New storage for long term archives; best practices?

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New storage for long term archives; best practices?

Veeam Logoby bhagen » Fri Oct 13, 2017 3:20 pm

We're running VBR9.5 Enterprise (perpetual) on "server a".

"server b" is a windows 2012R2 box with 60Tb of storage. The drives on this server are setup (in the raid card, at the bios level) in a raid6 array with a hot spare. Within windows, the entire 60Tb is allocated to the d: drive. A folder on that d: drive is shared, and is part of the backup infrastructure in VBR. I have a veeam proxy server running on a separate, "beefy" box. It seems to work fine; been doing it for several months and I usually have about 7TB free and so-so throughput.

The next phase for us is to starting doing G-F-S archiving (backup copies), so we now have another server ('server c') with 130TB available.

My question is: what is "best practice" for presenting this new storage to VBR?
1. The same as above?
2. iSCSI connection?
3. Other?

Thanks!
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Re: New storage for long term archives; best practices?

Veeam Logoby bhagen » Fri Oct 13, 2017 3:58 pm

Oh; I'm also interested in knowing if there's a correct "block size" that I should be using for this array.
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Re: New storage for long term archives; best practices?

Veeam Logoby foggy » Fri Oct 13, 2017 4:04 pm

Repository connected via iSCSI is typically preferable.
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Re: New storage for long term archives; best practices?

Veeam Logoby nmdange » Fri Oct 13, 2017 4:27 pm

Best choice for your backup storage is locally attached SAS/SATA drives using a hardware RAID controller on a Windows Server. Depending on the number of drives, RAID 60 might be a better choice than RAID 6.

When you say a folder on the D: drive is shared, does that mean you added the repository to Veeam as file share and not a Windows server repository? Forcing Veeam to access the server via an SMB share and not running any Veeam components locally is going to hurt your performance. You can tell the difference if you right-click the repository in Veeam and go to Type. It should be "Windows server" and not "Shared folder".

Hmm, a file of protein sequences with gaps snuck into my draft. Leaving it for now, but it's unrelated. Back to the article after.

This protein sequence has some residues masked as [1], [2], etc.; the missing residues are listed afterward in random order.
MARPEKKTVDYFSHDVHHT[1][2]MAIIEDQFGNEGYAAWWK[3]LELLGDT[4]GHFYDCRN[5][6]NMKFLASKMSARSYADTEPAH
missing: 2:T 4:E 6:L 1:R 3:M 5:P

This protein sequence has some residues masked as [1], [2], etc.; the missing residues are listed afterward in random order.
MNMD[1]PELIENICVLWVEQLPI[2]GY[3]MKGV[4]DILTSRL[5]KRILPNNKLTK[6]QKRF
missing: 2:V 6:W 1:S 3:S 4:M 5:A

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Re: New storage for long term archives; best practices?

Veeam Logoby bhagen » Fri Oct 13, 2017 8:48 pm

Sorry; the repository is added to Veeam as a windows server.

Foggy, you say iscsi is preferable, but there's no option to add an iscsi lun as a Veeam repository. ??

My storage is locally attached to a windows server (12-bay server with a 16-bay expansion chassis connected by SAS cables), and presented to that server as a drive letter. The best choice I see when adding that storage as a repository is "windows server", so I suppose that's the way to do it?

And what about block size on the array itself?

Actually, what I've not been able to find is Veeam's guide to building a storage repository for VBR. Is there such a thing? I bet these questions would be answered there..
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Re: New storage for long term archives; best practices?

Veeam Logoby bhagen » Fri Oct 13, 2017 8:58 pm 1 person likes this post

Interesting! I may have just answered my own question. I experimented with adding the 130TB volume to Veeam as a repository, and I got the following popup: "The file system on the specified volume does not support fast cloning. We recommend using ReFS volume formatted with 64 KB cluster size. Proceed anyway?"

I guess that pretty much sums up what Veeam recommends. :-)
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Re: New storage for long term archives; best practices?

Veeam Logoby Gostev » Mon Oct 16, 2017 7:27 pm

bhagen wrote:Foggy, you say iscsi is preferable, but there's no option to add an iscsi lun as a Veeam repository??

There is - you should mount this LUN to a Windows or Linux server (or even to the backup server itself), and register this server in Veeam as the backup repository.

However, I admit I am confused by Foggy's recommendation no less than you. Why would you bring iSCSI in the picture in this case? All you need to do is just register this new server C with Veeam as the backup repository. Also, I would highly recommend doing the same with server B, instead of sharing its storage as a shared folder - as the former will give you much better performance and reliability.
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Re: New storage for long term archives; best practices?

Veeam Logoby foggy » Thu Nov 09, 2017 12:26 pm

Just didn't realize this was a server and not just a NAS box.
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